TRADING PLACES?

For all the fans ready to trade away J.J. Watt, you might be missing something

Trade JJ? Not so fast. Photo by Peter Aiken/Getty Images

J.J. Watt is the greatest and most popular, most giving and caring, athlete in Houston history.

So why is everybody pushing the Houston Texans to trade Watt for a couple of draft picks or another butterfingers running back before the NFL trade deadline next Tuesday? If that happens, and with the Texans approaching the bye-week, it would mean that J.J. Watt has already played his last game for the Texans.

It would be a grave mistake to trade Watt, even for the Texans who already have one foot in the grave this season.

I get it, great players crave championships. Watt may be the exception. He doesn't need a title to be a champion. He's already much more. He is a legend in Houston.

A few years ago, Hurricane Harvey dropped a record amount of rainfall on our city. Watt asked fans to help him raise $200,000 for flood victims. Watt raised a little more than that - $37 million. And he made sure the money was spent wisely. When skies cleared and the dust settled, Watt's fundraising rebuilt 1,183 homes and 971 children's centers, and provided 249 million meals for people in need. That's how you measure a champion.

Watt was blown away by the charity of Houstonians: "Thank you for continuing to shine a light on the beauty of the human spirit."

That's more meaningful than holding a trophy.

There's an old and incorrect belief that great players yearn to play in New York or Los Angeles so they can grab endorsement money and opportunities outside of sports.

Watt plays in Houston. He is the star of stage, screen and H-E-B commercials. He's hosted Saturday Night Live on NBC and Ultimate Tag on Fox. He stole the show in the movie Bad Moms. Jimmy Buffett called him onstage to play conga drums for Margaritaville at the Woodlands Pavilion. He's got his own ice cream flavor. Watt makes quarterback money endorsing American Family Insurance, NRG, Reebok, Gatorade, Subway, Ford and Verizon.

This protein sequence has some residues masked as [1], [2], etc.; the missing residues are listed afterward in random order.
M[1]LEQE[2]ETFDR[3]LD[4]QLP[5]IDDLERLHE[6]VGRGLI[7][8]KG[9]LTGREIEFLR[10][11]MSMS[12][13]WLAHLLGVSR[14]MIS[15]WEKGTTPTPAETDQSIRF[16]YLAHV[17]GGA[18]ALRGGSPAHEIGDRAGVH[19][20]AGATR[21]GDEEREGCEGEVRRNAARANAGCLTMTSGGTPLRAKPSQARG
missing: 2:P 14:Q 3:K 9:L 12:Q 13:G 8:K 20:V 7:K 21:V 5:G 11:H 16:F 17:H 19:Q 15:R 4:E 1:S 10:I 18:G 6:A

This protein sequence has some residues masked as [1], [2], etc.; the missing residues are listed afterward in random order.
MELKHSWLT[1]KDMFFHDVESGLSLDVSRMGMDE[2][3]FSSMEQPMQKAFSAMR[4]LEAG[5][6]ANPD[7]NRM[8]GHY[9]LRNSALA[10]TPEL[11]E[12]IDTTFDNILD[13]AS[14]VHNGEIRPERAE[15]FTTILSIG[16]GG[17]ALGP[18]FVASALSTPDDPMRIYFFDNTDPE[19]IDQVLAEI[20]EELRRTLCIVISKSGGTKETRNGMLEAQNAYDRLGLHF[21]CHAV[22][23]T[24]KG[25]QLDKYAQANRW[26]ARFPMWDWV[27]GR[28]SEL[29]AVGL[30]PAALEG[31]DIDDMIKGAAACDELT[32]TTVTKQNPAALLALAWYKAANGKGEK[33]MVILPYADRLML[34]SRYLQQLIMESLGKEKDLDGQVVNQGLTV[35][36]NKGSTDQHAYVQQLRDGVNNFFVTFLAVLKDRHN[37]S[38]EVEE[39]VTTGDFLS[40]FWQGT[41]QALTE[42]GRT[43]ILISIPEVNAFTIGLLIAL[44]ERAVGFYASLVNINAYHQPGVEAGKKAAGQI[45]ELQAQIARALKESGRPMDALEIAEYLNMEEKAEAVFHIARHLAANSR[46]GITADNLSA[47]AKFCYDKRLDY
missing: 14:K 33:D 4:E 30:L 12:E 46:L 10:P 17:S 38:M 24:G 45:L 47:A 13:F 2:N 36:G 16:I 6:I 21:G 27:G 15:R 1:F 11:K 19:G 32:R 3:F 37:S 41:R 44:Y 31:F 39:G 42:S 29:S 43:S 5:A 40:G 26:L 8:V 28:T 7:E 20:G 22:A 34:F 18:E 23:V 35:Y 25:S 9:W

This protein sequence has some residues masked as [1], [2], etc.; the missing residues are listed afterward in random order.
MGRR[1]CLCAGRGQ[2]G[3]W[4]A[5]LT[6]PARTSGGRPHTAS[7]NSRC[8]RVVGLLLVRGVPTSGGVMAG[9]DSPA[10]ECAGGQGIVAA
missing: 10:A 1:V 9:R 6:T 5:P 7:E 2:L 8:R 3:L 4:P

He doesn't need New York or Los Angeles. He has Houston. By the way, can you even name a New York Knick?

He is the 3-time NFL Defensive Player of the Year, five times first-team All Pro, five Pro Bowl selections, two times sack leader and Walter Peyton NFL Man of the Year. He met his wife Kealia in Houston.

Sports writers and some fans think Watt is overpaid for what he delivers now. That may be the case. But money paid to J.J. Watt is money well spent. Do you really want to see him wearing another team's uniform? Remember how we scrunched our faces watching Hakeem Olajuwon, his skills clearly diminished, averaging 7 points and 6 rebounds his final season for the Toronto Raptors?

Weren't you proud to watch Craig Biggio and Jeff Bagwell enter baseball's Hall of Fame after playing their entire careers in Houston?

J.J. Watt is only 31 years old. He is still the Texans' best player on defense. While the Texans are a hot mess this year, they have a generational quarterback and quality receivers, even after dummy traded away our best pass catcher for a bag of magic beans. The NFL is a fluid league. The Texans could find their way back to competitiveness in a few years. Watt will be age appropriate for a winning team. Whatever you get in exchange won't match Watt's skill set and leadership. So why say goodbye to him now?

Yes, the desire to win a championship rages in J.J. Watt. His post-game, post-loss media opportunities have become painful to watch - "I'm angry" and "it sucks."